Evan Angler’s middle-grade novel Swipe takes place at a future time when society has been through ecological upheaval, shortages, plague, and war. But leaders General Lamson and Chancellor Cylis have remedied all that with many innovations including the mark, a nano-dust arm tattoo every 13-year-old gets on his or her birthday. This makes each a full member of society, able to get a job, earn money, bank, and vote.
For Logan Langly and his family, life goes along smoothly in the small town of Spokie until the day Logan’s older sister Lily goes to get her mark and never returns. Now Logan’s 13th is just around the corner and he’s jumpy. What if the same thing happens to him? Add to that the fact that he feels like he’s being watched and things in his room get moved while he’s out. Despite his obsessive checking of the whole house morning and night, he never catches the culprit.
Enter Erin, the new girl from Beacon City. Her dad works for Dome, the futuristic equivalent of the CIA. She hates it that she had to leave her mom and home because of Dad’s job. She snoops through his stuff with a view to helping him solve his case in Spokie speedily so her family can be together again. With her code-cracking, internet savvy smarts, she’s soon up to her neck in mystery as she joins Logan in his quest to find out if there truly is someone following him, why, and whether Lily’s disappearance was sinister or just an explainable mark intolerance.
I loved the book’s setting which gives us Angler’s answers to questions like, What if fuel runs out? What if land is at a premium? What if all the trees are dead? What if paper is rare to non-existent? What if people are discouraged from thinking for themselves?
Main character Logan is sympathetic and likeable, though a little wimpy. Strong girl Erin makes this a PC book that will help it pass muster with the feminists (and their mothers) in the crowd. The book’s intended middle-grade audience will relate well, I think, to the dynamics between characters at school and in social settings, like a futuristic rock concert complete with wailing mitts.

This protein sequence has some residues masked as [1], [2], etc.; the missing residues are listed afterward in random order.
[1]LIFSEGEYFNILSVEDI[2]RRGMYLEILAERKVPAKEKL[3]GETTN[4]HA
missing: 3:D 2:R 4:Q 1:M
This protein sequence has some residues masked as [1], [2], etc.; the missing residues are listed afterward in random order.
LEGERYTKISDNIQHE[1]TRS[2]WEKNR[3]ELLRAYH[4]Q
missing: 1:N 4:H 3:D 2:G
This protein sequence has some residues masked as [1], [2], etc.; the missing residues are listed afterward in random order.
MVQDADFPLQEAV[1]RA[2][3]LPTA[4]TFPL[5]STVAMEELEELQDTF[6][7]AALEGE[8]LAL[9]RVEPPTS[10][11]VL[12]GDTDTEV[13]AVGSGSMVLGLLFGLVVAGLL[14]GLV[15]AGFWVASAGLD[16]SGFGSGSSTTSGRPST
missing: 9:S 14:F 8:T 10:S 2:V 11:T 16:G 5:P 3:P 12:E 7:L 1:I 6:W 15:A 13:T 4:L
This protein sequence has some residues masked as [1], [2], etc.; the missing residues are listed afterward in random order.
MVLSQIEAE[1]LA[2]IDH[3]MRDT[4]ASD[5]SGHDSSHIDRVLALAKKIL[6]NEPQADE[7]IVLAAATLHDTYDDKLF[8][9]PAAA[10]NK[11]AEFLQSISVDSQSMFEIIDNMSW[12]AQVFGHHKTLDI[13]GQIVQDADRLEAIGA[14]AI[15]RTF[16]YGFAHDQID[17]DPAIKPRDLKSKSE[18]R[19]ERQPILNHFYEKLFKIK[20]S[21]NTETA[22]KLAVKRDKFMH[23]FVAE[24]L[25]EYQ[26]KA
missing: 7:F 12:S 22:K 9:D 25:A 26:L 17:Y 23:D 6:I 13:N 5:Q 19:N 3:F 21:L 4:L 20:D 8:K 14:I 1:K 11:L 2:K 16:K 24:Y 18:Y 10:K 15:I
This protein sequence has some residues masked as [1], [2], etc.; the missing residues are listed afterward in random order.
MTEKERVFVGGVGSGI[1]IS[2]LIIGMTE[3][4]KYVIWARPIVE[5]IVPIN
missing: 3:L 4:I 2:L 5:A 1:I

The boyfriend-girlfriend angle is played up too. The book probably portrays that aspect of tween to early teen relationships realistically, though given the fact that kids as young as Grade 3 (“ages 8 and up”) will probably read this book, some of the scenes made me uncomfortable (kids fantasizing about relationships with the opposite sex, hugging and kissing with attendant thrills described, time spent alone in bedrooms with someone they ‘like,’ though nothing happens and the “dates” are not much more than long walks).
The mark is an obvious reference to the Mark of the Beast from the Bible (Revelation 13:16-18), but other references to faith or a specific religion are pretty much absent. The book does explore themes of conformity, family, secrets, courage, loyalty, truth, and what the future could be like.
There’s lots to like in Angler’s lively and quirky writing style. For example:
“But Erin was worked up. And for no good reason she thought of bedtime reading and Shakespeare in pajamas, and then her heart broke in two and it sank and burned in little pieces in the acid of her stomach and suddenly she was very worked up and she said, ‘Are either of you even trying anymore?” (Kindle Location 998).
and: “Peck assumed the look of a man choosing his words so carefully that none came out” (KL 4298).
“He’d never walked so deep into a building so big and so swallowing” (KL 4637).